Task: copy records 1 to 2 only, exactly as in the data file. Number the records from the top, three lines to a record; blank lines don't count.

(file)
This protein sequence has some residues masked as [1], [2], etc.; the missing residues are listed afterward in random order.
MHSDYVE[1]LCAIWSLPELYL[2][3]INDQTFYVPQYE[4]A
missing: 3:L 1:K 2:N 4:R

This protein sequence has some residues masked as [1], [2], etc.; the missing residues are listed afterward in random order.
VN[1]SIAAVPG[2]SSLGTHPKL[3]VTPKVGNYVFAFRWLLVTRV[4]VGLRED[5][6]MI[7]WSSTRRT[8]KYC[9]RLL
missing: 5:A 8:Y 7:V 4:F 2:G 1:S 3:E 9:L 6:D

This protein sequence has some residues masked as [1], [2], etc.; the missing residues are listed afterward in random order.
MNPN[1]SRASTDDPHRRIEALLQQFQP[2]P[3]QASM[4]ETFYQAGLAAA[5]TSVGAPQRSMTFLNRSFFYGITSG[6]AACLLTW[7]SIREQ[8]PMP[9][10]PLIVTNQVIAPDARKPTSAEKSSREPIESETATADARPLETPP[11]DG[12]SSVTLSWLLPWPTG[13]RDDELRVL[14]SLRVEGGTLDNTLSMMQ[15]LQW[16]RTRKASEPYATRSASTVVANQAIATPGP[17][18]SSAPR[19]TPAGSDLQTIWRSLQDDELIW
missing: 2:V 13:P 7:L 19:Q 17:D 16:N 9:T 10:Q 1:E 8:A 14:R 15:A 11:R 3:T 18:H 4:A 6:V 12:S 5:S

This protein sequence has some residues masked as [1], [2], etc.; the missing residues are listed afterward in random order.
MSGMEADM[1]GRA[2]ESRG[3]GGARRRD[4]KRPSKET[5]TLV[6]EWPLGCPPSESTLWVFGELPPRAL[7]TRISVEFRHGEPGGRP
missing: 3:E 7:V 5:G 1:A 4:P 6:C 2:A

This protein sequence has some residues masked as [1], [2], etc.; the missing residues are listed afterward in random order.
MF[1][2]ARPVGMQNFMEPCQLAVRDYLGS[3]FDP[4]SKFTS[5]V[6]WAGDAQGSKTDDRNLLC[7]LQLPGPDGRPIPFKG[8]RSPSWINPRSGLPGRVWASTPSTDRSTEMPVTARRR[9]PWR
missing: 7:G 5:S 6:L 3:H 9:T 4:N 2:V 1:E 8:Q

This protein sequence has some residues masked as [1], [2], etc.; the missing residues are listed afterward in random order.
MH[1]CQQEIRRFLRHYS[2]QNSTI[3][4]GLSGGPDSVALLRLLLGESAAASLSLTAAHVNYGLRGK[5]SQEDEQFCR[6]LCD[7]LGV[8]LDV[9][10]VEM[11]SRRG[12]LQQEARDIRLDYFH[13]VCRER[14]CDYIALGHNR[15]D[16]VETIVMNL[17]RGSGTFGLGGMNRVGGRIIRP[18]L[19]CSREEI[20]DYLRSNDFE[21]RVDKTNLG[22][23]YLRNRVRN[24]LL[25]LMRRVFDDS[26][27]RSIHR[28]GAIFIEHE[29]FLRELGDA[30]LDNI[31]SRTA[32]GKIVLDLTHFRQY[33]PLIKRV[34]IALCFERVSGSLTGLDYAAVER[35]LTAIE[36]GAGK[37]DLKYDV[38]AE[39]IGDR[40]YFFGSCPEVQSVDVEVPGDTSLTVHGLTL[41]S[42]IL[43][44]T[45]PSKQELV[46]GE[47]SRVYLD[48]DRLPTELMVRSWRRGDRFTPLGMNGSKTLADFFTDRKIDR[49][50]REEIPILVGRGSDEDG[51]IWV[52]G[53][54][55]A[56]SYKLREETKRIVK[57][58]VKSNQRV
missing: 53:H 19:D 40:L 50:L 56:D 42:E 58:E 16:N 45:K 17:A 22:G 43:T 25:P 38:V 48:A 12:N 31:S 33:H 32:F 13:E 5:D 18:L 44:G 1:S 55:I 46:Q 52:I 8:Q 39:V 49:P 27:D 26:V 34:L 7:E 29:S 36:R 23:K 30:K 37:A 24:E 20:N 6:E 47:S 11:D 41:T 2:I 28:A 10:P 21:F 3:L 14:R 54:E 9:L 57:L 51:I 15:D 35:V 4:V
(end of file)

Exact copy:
This protein sequence has some residues masked as [1], [2], etc.; the missing residues are listed afterward in random order.
MHSDYVE[1]LCAIWSLPELYL[2][3]INDQTFYVPQYE[4]A
missing: 3:L 1:K 2:N 4:R

This protein sequence has some residues masked as [1], [2], etc.; the missing residues are listed afterward in random order.
VN[1]SIAAVPG[2]SSLGTHPKL[3]VTPKVGNYVFAFRWLLVTRV[4]VGLRED[5][6]MI[7]WSSTRRT[8]KYC[9]RLL
missing: 5:A 8:Y 7:V 4:F 2:G 1:S 3:E 9:L 6:D